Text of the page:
Last but not least, the missing content piece. This is one of the ones that I really love quite a bit for multiple reasons. First off, the idea is that your target probably has content they wish that they had on their website. That could be a report, a survey, a blog post, some infographics, a data set, a tool, whatever that thing is that they’re wishing. Right now I’m wishing there were a hundred different kinds of reports and research papers I wish people would publish on SEOmoz and submit to SEOmoz. I know a lot of people do. That’s fantastic. But what I am saying is that missing content piece, if you can ID what those are, talk to your contact and say, "Hey, I can write those, build those, etc., for you," when they put that piece up, they’re going to link to it well. Externally it will likely get linked to well. You’ll have a link from there as the content developer, the author, the builder of that. Now, what’s beautiful is two things. Number one, you’ve gotten a link from your target. Great. Number two, you’ve built a relationship with the target, also great. Number three, people who are coming to that page, who are externally saying, "Wow, this is a really good resource," you’re the person who authored it. They’re going to give credit certainly to the company that hosts it, but as the author you’ll get some credit as well and you’ll get traffic from that. That traffic could be interested in what you do. It could be potentially people who will link more to you and identify you when they link to the initial piece of content.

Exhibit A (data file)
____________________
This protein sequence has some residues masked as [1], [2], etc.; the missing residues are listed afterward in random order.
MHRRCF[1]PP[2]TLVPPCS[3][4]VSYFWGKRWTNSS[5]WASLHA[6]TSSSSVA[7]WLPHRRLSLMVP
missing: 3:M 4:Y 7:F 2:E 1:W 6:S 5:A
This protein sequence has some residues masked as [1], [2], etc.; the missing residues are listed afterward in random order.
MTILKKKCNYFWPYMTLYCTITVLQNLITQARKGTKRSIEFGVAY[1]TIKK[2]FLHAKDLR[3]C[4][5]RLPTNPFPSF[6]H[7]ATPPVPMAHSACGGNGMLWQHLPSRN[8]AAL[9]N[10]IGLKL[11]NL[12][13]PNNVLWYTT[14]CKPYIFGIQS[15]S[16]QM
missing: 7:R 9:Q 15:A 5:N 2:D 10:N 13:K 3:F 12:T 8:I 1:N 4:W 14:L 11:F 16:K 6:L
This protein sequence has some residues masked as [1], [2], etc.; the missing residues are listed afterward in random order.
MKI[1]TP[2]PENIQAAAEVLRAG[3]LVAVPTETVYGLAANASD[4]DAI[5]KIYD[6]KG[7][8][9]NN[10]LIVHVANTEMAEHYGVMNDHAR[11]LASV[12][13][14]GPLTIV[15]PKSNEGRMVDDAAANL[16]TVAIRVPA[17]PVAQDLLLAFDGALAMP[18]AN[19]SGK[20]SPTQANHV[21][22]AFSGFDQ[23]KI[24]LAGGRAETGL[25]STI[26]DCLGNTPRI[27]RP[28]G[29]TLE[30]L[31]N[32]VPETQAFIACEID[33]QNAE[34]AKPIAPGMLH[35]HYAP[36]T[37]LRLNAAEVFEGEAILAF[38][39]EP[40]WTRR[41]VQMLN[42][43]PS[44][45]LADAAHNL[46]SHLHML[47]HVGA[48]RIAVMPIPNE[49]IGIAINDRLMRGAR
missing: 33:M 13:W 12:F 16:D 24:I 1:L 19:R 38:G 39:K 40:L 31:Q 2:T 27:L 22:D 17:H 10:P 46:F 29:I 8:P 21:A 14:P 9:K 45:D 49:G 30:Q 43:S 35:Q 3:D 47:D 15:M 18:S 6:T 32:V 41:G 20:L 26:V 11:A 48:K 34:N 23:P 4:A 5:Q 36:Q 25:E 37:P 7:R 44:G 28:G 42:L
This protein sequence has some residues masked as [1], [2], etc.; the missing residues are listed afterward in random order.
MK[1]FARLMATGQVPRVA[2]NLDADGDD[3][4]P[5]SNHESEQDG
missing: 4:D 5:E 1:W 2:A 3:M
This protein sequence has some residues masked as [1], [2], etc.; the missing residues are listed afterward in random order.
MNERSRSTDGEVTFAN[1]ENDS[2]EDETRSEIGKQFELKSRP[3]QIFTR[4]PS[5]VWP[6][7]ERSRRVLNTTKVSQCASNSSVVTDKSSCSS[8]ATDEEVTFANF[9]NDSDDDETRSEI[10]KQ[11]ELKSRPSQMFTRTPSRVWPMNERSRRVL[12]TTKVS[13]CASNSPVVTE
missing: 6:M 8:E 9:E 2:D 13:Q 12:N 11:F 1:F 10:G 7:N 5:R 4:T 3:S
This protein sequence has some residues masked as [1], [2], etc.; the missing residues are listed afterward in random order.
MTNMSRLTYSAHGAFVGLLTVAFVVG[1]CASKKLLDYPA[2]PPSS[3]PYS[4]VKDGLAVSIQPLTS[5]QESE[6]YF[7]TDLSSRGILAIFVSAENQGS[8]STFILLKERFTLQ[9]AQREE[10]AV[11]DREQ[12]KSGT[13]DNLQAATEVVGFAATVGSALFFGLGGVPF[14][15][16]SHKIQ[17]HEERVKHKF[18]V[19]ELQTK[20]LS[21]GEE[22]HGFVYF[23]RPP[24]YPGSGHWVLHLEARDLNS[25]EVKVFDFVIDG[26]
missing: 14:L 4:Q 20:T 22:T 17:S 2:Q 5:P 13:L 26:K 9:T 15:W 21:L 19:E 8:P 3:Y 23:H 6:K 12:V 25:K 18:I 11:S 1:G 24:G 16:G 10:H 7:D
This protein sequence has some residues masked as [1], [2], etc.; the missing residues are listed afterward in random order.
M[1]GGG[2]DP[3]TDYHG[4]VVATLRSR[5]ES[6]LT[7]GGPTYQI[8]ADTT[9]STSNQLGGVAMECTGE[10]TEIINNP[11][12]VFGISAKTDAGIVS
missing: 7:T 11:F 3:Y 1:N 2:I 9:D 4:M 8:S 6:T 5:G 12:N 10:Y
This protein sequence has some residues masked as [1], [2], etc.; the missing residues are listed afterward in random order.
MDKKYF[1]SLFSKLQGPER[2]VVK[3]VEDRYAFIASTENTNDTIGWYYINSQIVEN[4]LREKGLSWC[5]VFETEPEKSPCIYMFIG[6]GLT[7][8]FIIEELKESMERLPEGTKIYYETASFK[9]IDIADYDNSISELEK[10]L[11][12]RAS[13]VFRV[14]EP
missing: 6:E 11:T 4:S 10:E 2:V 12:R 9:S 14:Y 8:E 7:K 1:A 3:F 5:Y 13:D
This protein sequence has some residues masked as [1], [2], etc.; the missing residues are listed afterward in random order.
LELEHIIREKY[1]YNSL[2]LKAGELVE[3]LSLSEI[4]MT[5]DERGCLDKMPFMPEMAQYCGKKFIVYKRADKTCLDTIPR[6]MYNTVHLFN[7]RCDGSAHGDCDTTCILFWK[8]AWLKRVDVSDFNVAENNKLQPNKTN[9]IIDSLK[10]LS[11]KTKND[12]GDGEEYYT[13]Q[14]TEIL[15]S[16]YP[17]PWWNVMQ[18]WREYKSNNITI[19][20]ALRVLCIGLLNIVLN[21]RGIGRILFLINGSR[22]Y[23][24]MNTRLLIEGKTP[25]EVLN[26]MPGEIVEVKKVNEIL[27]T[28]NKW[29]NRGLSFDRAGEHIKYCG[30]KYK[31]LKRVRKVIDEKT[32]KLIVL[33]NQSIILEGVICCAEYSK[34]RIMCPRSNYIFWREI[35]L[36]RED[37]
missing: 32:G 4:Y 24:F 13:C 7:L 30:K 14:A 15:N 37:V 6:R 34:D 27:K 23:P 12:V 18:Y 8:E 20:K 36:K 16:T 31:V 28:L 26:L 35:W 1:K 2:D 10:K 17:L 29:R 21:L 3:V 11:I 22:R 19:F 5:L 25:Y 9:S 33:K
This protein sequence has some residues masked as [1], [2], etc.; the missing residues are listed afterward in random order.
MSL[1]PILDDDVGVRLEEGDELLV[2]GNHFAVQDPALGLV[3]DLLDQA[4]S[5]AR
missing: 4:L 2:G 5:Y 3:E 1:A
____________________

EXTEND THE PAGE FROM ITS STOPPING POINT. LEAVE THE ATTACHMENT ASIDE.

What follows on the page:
It is just a beautiful synergy here that is happening, really with all of these tactics. That’s why I love that creativity, that outside the box kind of thinking as opposed to a, "Well, you know what, I’m just going to link spam." This methodology just works so much better.

All right, everyone. I hope you’ve enjoyed this edition of Whiteboard Friday. We will see you again next week. Take care.

Video transcription by SpeechPad.com